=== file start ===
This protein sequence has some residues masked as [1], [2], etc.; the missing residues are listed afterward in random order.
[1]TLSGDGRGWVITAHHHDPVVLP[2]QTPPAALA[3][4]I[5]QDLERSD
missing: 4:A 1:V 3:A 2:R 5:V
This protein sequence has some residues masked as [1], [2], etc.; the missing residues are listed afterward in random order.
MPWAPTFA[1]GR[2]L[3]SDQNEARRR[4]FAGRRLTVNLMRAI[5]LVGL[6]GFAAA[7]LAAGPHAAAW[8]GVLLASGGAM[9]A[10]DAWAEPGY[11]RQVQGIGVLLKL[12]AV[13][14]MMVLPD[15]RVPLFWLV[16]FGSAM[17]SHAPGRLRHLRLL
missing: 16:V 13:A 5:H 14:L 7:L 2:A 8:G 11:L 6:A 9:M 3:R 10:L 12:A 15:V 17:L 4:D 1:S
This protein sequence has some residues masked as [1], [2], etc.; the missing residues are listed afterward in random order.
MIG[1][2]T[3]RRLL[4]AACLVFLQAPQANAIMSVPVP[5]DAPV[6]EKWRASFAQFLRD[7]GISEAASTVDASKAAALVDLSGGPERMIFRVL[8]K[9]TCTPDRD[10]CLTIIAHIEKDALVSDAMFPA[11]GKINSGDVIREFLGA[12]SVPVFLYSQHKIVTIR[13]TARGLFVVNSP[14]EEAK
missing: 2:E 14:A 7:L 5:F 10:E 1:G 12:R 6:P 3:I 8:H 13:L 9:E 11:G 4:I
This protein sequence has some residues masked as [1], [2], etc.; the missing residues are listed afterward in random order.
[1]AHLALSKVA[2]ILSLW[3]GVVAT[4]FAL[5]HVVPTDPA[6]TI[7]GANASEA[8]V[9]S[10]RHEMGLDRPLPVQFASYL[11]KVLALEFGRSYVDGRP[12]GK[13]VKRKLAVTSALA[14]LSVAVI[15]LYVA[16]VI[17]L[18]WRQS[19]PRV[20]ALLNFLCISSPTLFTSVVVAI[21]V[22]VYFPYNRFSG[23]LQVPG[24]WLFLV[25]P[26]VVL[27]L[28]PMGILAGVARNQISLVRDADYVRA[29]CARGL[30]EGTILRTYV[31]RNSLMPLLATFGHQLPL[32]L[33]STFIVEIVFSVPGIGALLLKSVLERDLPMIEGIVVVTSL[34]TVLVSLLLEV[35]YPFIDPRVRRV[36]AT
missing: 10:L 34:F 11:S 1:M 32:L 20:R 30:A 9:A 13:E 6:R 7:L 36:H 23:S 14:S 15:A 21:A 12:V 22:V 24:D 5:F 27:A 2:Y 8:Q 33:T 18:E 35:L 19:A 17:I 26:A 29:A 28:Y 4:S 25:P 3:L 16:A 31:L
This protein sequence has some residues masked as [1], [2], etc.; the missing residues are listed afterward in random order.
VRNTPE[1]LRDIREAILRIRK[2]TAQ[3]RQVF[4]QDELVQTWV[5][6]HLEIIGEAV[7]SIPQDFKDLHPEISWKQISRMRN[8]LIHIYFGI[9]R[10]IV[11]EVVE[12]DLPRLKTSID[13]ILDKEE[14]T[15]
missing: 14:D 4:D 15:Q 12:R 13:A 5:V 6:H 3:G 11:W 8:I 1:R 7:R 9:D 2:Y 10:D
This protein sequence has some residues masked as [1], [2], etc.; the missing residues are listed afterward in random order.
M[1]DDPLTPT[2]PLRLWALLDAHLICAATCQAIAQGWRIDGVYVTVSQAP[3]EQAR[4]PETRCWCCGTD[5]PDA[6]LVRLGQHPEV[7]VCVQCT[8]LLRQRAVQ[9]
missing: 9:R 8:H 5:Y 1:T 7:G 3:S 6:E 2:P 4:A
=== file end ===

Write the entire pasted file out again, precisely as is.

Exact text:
This protein sequence has some residues masked as [1], [2], etc.; the missing residues are listed afterward in random order.
[1]TLSGDGRGWVITAHHHDPVVLP[2]QTPPAALA[3][4]I[5]QDLERSD
missing: 4:A 1:V 3:A 2:R 5:V
This protein sequence has some residues masked as [1], [2], etc.; the missing residues are listed afterward in random order.
MPWAPTFA[1]GR[2]L[3]SDQNEARRR[4]FAGRRLTVNLMRAI[5]LVGL[6]GFAAA[7]LAAGPHAAAW[8]GVLLASGGAM[9]A[10]DAWAEPGY[11]RQVQGIGVLLKL[12]AV[13][14]MMVLPD[15]RVPLFWLV[16]FGSAM[17]SHAPGRLRHLRLL
missing: 16:V 13:A 5:H 14:L 7:L 2:A 8:G 11:L 6:A 9:M 3:R 10:L 12:A 15:V 17:L 4:D 1:S
This protein sequence has some residues masked as [1], [2], etc.; the missing residues are listed afterward in random order.
MIG[1][2]T[3]RRLL[4]AACLVFLQAPQANAIMSVPVP[5]DAPV[6]EKWRASFAQFLRD[7]GISEAASTVDASKAAALVDLSGGPERMIFRVL[8]K[9]TCTPDRD[10]CLTIIAHIEKDALVSDAMFPA[11]GKINSGDVIREFLGA[12]SVPVFLYSQHKIVTIR[13]TARGLFVVNSP[14]EEAK
missing: 2:E 14:A 7:L 5:F 10:E 1:G 12:R 6:P 3:I 8:H 13:L 9:E 11:G 4:I
This protein sequence has some residues masked as [1], [2], etc.; the missing residues are listed afterward in random order.
[1]AHLALSKVA[2]ILSLW[3]GVVAT[4]FAL[5]HVVPTDPA[6]TI[7]GANASEA[8]V[9]S[10]RHEMGLDRPLPVQFASYL[11]KVLALEFGRSYVDGRP[12]GK[13]VKRKLAVTSALA[14]LSVAVI[15]LYVA[16]VI[17]L[18]WRQS[19]PRV[20]ALLNFLCISSPTLFTSVVVAI[21]V[22]VYFPYNRFSG[23]LQVPG[24]WLFLV[25]P[26]VVL[27]L[28]PMGILAGVARNQISLVRDADYVRA[29]CARGL[30]EGTILRTYV[31]RNSLMPLLATFGHQLPL[32]L[33]STFIVEIVFSVPGIGALLLKSVLERDLPMIEGIVVVTSL[34]TVLVSLLLEV[35]YPFIDPRVRRV[36]AT
missing: 10:L 34:F 11:S 1:M 32:L 20:R 30:A 9:A 13:E 6:R 7:L 36:H 23:S 14:S 15:A 21:A 12:V 22:V 24:D 5:F 27:A 2:Y 8:Q 33:T 18:E 35:L 19:A 17:I 26:A 29:A 28:Y 4:S 25:P 3:L 16:A 31:L
This protein sequence has some residues masked as [1], [2], etc.; the missing residues are listed afterward in random order.
VRNTPE[1]LRDIREAILRIRK[2]TAQ[3]RQVF[4]QDELVQTWV[5][6]HLEIIGEAV[7]SIPQDFKDLHPEISWKQISRMRN[8]LIHIYFGI[9]R[10]IV[11]EVVE[12]DLPRLKTSID[13]ILDKEE[14]T[15]
missing: 14:D 4:D 15:Q 12:R 13:A 5:V 6:H 3:G 11:W 8:I 1:R 7:R 9:D 2:Y 10:D
This protein sequence has some residues masked as [1], [2], etc.; the missing residues are listed afterward in random order.
M[1]DDPLTPT[2]PLRLWALLDAHLICAATCQAIAQGWRIDGVYVTVSQAP[3]EQAR[4]PETRCWCCGTD[5]PDA[6]LVRLGQHPEV[7]VCVQCT[8]LLRQRAVQ[9]
missing: 9:R 8:H 5:Y 1:T 7:G 3:S 6:E 2:P 4:A